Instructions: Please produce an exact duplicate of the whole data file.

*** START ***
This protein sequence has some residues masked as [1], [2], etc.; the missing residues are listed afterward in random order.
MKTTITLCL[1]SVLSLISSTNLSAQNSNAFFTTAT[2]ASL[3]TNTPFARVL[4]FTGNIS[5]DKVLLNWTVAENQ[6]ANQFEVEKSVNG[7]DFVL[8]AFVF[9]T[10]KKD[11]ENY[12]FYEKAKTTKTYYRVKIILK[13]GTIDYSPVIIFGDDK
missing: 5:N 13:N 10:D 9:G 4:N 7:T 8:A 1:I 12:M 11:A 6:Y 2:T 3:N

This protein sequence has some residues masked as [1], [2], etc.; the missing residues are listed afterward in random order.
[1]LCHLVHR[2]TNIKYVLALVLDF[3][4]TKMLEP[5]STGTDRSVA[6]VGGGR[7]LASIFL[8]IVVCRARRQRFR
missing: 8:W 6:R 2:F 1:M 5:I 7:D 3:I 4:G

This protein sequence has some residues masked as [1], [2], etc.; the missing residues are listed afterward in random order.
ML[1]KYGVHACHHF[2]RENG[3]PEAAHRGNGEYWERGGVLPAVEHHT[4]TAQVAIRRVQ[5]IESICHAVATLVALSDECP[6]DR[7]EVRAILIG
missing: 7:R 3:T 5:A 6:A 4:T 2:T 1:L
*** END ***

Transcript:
This protein sequence has some residues masked as [1], [2], etc.; the missing residues are listed afterward in random order.
MKTTITLCL[1]SVLSLISSTNLSAQNSNAFFTTAT[2]ASL[3]TNTPFARVL[4]FTGNIS[5]DKVLLNWTVAENQ[6]ANQFEVEKSVNG[7]DFVL[8]AFVF[9]T[10]KKD[11]ENY[12]FYEKAKTTKTYYRVKIILK[13]GTIDYSPVIIFGDDK
missing: 5:N 13:N 10:D 9:G 4:N 7:T 8:A 1:I 12:M 11:A 6:Y 2:T 3:N

This protein sequence has some residues masked as [1], [2], etc.; the missing residues are listed afterward in random order.
[1]LCHLVHR[2]TNIKYVLALVLDF[3][4]TKMLEP[5]STGTDRSVA[6]VGGGR[7]LASIFL[8]IVVCRARRQRFR
missing: 8:W 6:R 2:F 1:M 5:I 7:D 3:I 4:G

This protein sequence has some residues masked as [1], [2], etc.; the missing residues are listed afterward in random order.
ML[1]KYGVHACHHF[2]RENG[3]PEAAHRGNGEYWERGGVLPAVEHHT[4]TAQVAIRRVQ[5]IESICHAVATLVALSDECP[6]DR[7]EVRAILIG
missing: 7:R 3:T 5:A 6:A 4:T 2:T 1:L